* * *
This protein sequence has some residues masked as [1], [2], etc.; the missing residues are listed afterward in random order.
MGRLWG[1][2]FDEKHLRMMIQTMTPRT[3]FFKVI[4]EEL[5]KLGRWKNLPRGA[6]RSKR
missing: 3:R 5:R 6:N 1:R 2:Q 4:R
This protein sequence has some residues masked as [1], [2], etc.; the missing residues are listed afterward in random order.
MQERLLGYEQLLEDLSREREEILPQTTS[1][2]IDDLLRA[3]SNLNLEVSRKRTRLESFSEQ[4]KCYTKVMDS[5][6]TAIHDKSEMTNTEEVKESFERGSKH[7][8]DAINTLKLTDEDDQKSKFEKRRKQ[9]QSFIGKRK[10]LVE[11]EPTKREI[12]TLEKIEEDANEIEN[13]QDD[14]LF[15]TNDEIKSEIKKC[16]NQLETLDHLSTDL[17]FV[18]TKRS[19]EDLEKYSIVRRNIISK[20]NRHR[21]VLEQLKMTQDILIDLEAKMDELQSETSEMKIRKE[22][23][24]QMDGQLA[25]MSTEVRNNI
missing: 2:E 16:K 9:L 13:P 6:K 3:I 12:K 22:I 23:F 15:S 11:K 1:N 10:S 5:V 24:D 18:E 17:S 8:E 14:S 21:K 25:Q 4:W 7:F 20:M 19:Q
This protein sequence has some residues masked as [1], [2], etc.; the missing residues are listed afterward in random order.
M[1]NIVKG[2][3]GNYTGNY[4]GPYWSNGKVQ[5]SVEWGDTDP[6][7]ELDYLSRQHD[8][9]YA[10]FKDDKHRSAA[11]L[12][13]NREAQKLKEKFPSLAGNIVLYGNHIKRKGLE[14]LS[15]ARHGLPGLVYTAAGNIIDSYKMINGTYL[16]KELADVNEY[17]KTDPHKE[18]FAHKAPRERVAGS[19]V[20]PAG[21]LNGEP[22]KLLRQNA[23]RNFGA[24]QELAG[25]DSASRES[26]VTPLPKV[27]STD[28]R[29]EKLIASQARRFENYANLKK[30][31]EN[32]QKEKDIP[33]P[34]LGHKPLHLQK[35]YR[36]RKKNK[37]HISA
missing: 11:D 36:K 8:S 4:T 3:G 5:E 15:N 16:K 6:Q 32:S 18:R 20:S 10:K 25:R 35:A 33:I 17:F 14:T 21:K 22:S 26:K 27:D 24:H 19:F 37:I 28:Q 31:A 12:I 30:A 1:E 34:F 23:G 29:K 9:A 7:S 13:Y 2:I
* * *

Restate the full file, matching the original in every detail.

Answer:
This protein sequence has some residues masked as [1], [2], etc.; the missing residues are listed afterward in random order.
MGRLWG[1][2]FDEKHLRMMIQTMTPRT[3]FFKVI[4]EEL[5]KLGRWKNLPRGA[6]RSKR
missing: 3:R 5:R 6:N 1:R 2:Q 4:R
This protein sequence has some residues masked as [1], [2], etc.; the missing residues are listed afterward in random order.
MQERLLGYEQLLEDLSREREEILPQTTS[1][2]IDDLLRA[3]SNLNLEVSRKRTRLESFSEQ[4]KCYTKVMDS[5][6]TAIHDKSEMTNTEEVKESFERGSKH[7][8]DAINTLKLTDEDDQKSKFEKRRKQ[9]QSFIGKRK[10]LVE[11]EPTKREI[12]TLEKIEEDANEIEN[13]QDD[14]LF[15]TNDEIKSEIKKC[16]NQLETLDHLSTDL[17]FV[18]TKRS[19]EDLEKYSIVRRNIISK[20]NRHR[21]VLEQLKMTQDILIDLEAKMDELQSETSEMKIRKE[22][23][24]QMDGQLA[25]MSTEVRNNI
missing: 2:E 16:K 9:L 13:P 6:K 3:I 12:K 22:I 23:F 15:S 11:K 1:N 10:S 5:V 24:D 18:E 17:S 8:E 14:S 21:K 25:Q 4:W 7:F 20:M 19:Q
This protein sequence has some residues masked as [1], [2], etc.; the missing residues are listed afterward in random order.
M[1]NIVKG[2][3]GNYTGNY[4]GPYWSNGKVQ[5]SVEWGDTDP[6][7]ELDYLSRQHD[8][9]YA[10]FKDDKHRSAA[11]L[12][13]NREAQKLKEKFPSLAGNIVLYGNHIKRKGLE[14]LS[15]ARHGLPGLVYTAAGNIIDSYKMINGTYL[16]KELADVNEY[17]KTDPHKE[18]FAHKAPRERVAGS[19]V[20]PAG[21]LNGEP[22]KLLRQNA[23]RNFGA[24]QELAG[25]DSASRES[26]VTPLPKV[27]STD[28]R[29]EKLIASQARRFENYANLKK[30][31]EN[32]QKEKDIP[33]P[34]LGHKPLHLQK[35]YR[36]RKKNK[37]HISA
missing: 11:D 36:K 8:S 4:T 3:G 5:E 15:N 16:K 6:Q 32:S 18:R 20:S 10:K 25:R 35:A 33:I 17:F 14:T 21:K 22:S 26:K 27:D 24:H 19:F 37:I 28:Q 31:A 12:I 30:A 1:E 34:F 23:G 29:K 9:A 7:S 13:Y 2:I